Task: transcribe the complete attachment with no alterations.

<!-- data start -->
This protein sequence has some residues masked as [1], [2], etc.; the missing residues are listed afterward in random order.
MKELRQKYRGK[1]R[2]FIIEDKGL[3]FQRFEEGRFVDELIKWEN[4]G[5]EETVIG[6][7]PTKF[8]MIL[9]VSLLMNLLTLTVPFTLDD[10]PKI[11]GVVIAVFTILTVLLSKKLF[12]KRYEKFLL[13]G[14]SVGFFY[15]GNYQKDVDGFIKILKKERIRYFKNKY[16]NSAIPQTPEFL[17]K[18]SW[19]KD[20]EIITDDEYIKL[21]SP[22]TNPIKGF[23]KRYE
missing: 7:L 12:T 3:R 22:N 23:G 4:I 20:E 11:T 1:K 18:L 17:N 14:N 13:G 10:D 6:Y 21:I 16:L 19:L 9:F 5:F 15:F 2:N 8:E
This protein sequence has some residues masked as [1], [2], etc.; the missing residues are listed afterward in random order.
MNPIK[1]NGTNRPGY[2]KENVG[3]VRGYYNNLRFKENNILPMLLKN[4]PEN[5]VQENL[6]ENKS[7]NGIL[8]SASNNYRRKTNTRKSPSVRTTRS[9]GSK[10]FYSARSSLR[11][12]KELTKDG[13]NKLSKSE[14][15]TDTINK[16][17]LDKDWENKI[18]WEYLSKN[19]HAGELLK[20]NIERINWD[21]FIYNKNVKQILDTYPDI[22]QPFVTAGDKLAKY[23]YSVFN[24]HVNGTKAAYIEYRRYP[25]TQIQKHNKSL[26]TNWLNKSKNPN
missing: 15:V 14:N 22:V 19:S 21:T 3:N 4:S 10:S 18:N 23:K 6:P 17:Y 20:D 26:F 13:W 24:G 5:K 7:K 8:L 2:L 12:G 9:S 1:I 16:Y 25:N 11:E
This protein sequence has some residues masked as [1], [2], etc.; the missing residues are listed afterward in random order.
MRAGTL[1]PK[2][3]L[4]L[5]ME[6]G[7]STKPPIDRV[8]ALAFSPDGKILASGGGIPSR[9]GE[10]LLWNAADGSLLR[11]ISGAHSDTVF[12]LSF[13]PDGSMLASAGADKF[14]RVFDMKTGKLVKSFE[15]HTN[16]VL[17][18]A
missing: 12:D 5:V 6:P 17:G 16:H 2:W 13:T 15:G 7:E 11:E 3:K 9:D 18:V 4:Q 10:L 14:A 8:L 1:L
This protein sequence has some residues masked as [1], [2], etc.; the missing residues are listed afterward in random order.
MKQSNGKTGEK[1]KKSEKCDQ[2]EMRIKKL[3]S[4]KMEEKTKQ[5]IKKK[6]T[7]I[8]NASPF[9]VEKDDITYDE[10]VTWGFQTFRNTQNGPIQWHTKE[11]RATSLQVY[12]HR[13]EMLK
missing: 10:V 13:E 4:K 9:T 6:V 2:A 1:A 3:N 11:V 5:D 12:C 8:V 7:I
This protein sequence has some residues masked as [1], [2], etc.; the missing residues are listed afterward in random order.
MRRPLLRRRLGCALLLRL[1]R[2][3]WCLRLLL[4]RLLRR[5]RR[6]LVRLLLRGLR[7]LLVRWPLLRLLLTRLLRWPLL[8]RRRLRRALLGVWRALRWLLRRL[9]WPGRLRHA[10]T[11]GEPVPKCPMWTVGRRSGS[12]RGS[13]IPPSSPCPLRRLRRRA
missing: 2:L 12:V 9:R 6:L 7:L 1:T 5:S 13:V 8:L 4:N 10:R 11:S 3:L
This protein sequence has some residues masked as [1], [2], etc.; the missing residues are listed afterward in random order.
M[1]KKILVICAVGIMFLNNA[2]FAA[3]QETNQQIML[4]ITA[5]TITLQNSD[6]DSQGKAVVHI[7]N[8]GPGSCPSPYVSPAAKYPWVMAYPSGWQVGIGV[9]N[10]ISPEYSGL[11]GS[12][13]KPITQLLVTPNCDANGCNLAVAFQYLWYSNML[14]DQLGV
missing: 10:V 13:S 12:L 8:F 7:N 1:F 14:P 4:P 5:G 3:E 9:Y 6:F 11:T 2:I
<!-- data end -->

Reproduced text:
This protein sequence has some residues masked as [1], [2], etc.; the missing residues are listed afterward in random order.
MKELRQKYRGK[1]R[2]FIIEDKGL[3]FQRFEEGRFVDELIKWEN[4]G[5]EETVIG[6][7]PTKF[8]MIL[9]VSLLMNLLTLTVPFTLDD[10]PKI[11]GVVIAVFTILTVLLSKKLF[12]KRYEKFLL[13]G[14]SVGFFY[15]GNYQKDVDGFIKILKKERIRYFKNKY[16]NSAIPQTPEFL[17]K[18]SW[19]KD[20]EIITDDEYIKL[21]SP[22]TNPIKGF[23]KRYE
missing: 7:L 12:T 3:R 22:N 23:G 4:I 20:E 11:T 1:K 18:L 17:N 14:N 13:G 10:D 6:Y 21:I 16:L 19:L 9:F 5:F 15:F 2:N 8:E
This protein sequence has some residues masked as [1], [2], etc.; the missing residues are listed afterward in random order.
MNPIK[1]NGTNRPGY[2]KENVG[3]VRGYYNNLRFKENNILPMLLKN[4]PEN[5]VQENL[6]ENKS[7]NGIL[8]SASNNYRRKTNTRKSPSVRTTRS[9]GSK[10]FYSARSSLR[11][12]KELTKDG[13]NKLSKSE[14][15]TDTINK[16][17]LDKDWENKI[18]WEYLSKN[19]HAGELLK[20]NIERINWD[21]FIYNKNVKQILDTYPDI[22]QPFVTAGDKLAKY[23]YSVFN[24]HVNGTKAAYIEYRRYP[25]TQIQKHNKSL[26]TNWLNKSKNPN
missing: 15:V 14:N 22:V 19:S 21:T 3:N 4:S 10:S 18:N 23:K 6:P 17:Y 20:D 26:F 13:W 24:G 5:K 7:K 8:L 2:L 12:G 9:S 1:I 16:Y 25:N 11:E
This protein sequence has some residues masked as [1], [2], etc.; the missing residues are listed afterward in random order.
MRAGTL[1]PK[2][3]L[4]L[5]ME[6]G[7]STKPPIDRV[8]ALAFSPDGKILASGGGIPSR[9]GE[10]LLWNAADGSLLR[11]ISGAHSDTVF[12]LSF[13]PDGSMLASAGADKF[14]RVFDMKTGKLVKSFE[15]HTN[16]VL[17][18]A
missing: 12:D 5:V 6:P 17:G 16:H 2:W 13:T 15:G 7:E 11:E 3:K 9:D 18:V 4:Q 10:L 14:A 8:L 1:L
This protein sequence has some residues masked as [1], [2], etc.; the missing residues are listed afterward in random order.
MKQSNGKTGEK[1]KKSEKCDQ[2]EMRIKKL[3]S[4]KMEEKTKQ[5]IKKK[6]T[7]I[8]NASPF[9]VEKDDITYDE[10]VTWGFQTFRNTQNGPIQWHTKE[11]RATSLQVY[12]HR[13]EMLK
missing: 10:V 13:E 4:K 9:T 6:V 2:A 1:A 3:N 11:V 5:D 12:C 8:V 7:I
This protein sequence has some residues masked as [1], [2], etc.; the missing residues are listed afterward in random order.
MRRPLLRRRLGCALLLRL[1]R[2][3]WCLRLLL[4]RLLRR[5]RR[6]LVRLLLRGLR[7]LLVRWPLLRLLLTRLLRWPLL[8]RRRLRRALLGVWRALRWLLRRL[9]WPGRLRHA[10]T[11]GEPVPKCPMWTVGRRSGS[12]RGS[13]IPPSSPCPLRRLRRRA
missing: 2:L 12:V 9:R 6:L 7:L 1:T 5:S 13:V 8:L 4:N 10:R 11:S 3:L
This protein sequence has some residues masked as [1], [2], etc.; the missing residues are listed afterward in random order.
M[1]KKILVICAVGIMFLNNA[2]FAA[3]QETNQQIML[4]ITA[5]TITLQNSD[6]DSQGKAVVHI[7]N[8]GPGSCPSPYVSPAAKYPWVMAYPSGWQVGIGV[9]N[10]ISPEYSGL[11]GS[12][13]KPITQLLVTPNCDANGCNLAVAFQYLWYSNML[14]DQLGV
missing: 10:V 13:S 12:L 8:F 7:N 1:F 14:P 4:P 5:G 3:E 9:Y 6:F 11:T 2:I